weathervane

South wind.
Dark and burning,
soaked with orange blossoms,
you come over my flesh,
bringing me seed
of brilliant gazes.

You turn the moon red,
make captive poplars moan,
but you’ve come
too late!
I’ve already scrolled up the night
of my tale on the shelf!

Without any wind
—Look sharp! —
Turn, heart.
Turn, my heart.

Northern air,
white bear of the wind!
You come over my flesh
shivering with boreal
auroras, with your cape of phantom
captains,
laughing aloud at Dante.
Oh polisher of stars!
But you’ve come too late.
My case is musty
and I’ve lost the key.

Without any wind
—Look sharp! —
Turn, heart.
Turn, my heart.

Gnome breezes and winds
from nowhere.
Mosquitoes of the rose
with pyramid petals.

Federico Garcia Lorca

delirio

Fragmented evening,
field in silence.
Bee-eaters in flight,
a sigh.
Backcloth of blue and white
deliriums.
The landscape opens
its arms wide.
All too much,
Dear God!

Federico Garcia Lorca

of the open air dream

Jasmine bloom and butchered bull.
Endless paving. Map. Room. Harp. Dawn.
The girl feigns a jasmine bull
and the bull’s a bleeding sunset, bellowing.

If the sky were a tiny child,
half the jasmines’ night would be darkness,
the bull a blue arena without matadors,
and a heart at the foot of a column.

But the sky’s an elephant,
and jasmine bloodless water.
The girl’s a bough by night
on the huge dark paving.

Between the bull and the jasmine
either marble claws or people sleeping.
In the jasmine, an elephant and clouds
and in the bull the girl’s skeleton.

Federico Garcia Lorca

the silence

My child, hear the silence.
An undulating silence,
a silence
of sliding valleys and echoes
tilting brows
towards the ground.

Federico Garcia Lorca

sesamo

The reflection is
what’s real.
The river
and sky
are doors to take us
to the Eternal.
Down beds of frogs
or beds of bright stars
our love will go off, singing
the morning of the great flight.
The reflection is
what’s real.
Only a heart remains,
only one wind.
Don’t weep!
Near or far,
it’s the same.
Eternal Narcissus,*
Nature’s way.

Federico Garcia Lorca

landscape without song

Blue sky.
Yellow field.

Blue mountain.
Yellow field.

Across the scorched plain
an olive tree drifts.

One lone
olive
tree.

Federico Garcia Lorca

horizonte

A sun without rays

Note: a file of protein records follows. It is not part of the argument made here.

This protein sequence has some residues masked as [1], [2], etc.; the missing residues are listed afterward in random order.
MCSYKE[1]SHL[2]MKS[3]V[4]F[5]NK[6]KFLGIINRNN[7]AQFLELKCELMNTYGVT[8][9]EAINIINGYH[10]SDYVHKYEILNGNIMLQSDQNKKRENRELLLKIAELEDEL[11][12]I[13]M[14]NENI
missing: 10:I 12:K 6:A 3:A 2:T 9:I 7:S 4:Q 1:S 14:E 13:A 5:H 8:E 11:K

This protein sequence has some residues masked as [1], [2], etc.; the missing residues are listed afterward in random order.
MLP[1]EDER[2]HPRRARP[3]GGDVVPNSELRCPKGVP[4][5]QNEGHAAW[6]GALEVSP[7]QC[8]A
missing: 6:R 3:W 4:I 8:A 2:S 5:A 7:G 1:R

spills on green mist.

The shaded riverside
dreams at the pace of a boat
and the unavoidable
bell measures melancholy.

In my spent soul
the sound of a small
silver drum.

Federico Garcia Lorca

song with reflection

In the meadow
my heart danced

(a cypress shadow
on the wind)

and a tree unplaited
the dew breeze.
Breeze, silver to the touch!

I said: do you remember?

(The star
the rose
do not concern me.)

Remember?

Lost language!
Language
without horizons!

Remember?

In the meadow
my heart danced

(a cypress shadow
on the wind).

Federico Garcia Lorca

nocturnal air

I’m petrified
by dead leaves,
by meadows
full of dew.
I’ll sleep.
If you don’t wake me,
I’ll leave beside you my cold heart.

‘What’s that sound
so far away?’
‘Love.
The wind on the panes,
my love!’

Round your neck I placed
the gems of dawn.
Why do you desert me
on this road?
If you go off so far
my bird sobs,
and the green vineyard
won’t give its wine.

‘What’s that sound
so far away?’
‘Love.
The wind on the panes,
my love!’

You’ll never know
how much I’d
have loved you,
snow-sphinx,
in those dawns
when it rains so hard
and the nest comes apart
on the dry branch.

‘What’s that sound
so far away?’
‘Love.
The wind on the panes,
my love!’

Federico Garcia Lorca

Landscape

The field
of olive trees
opens and closes
like a fan.
Above the olive grove
a sunken sky,
and a cold dark rain
of morning-stars.
Half-light and rushes tremble
at the river’s edge.
Grey air crinkles.
The olive trees
are freighted
with cries.
A flock
of captive birds
moves long long tails
in the gloom.

Federico Garcia Lorca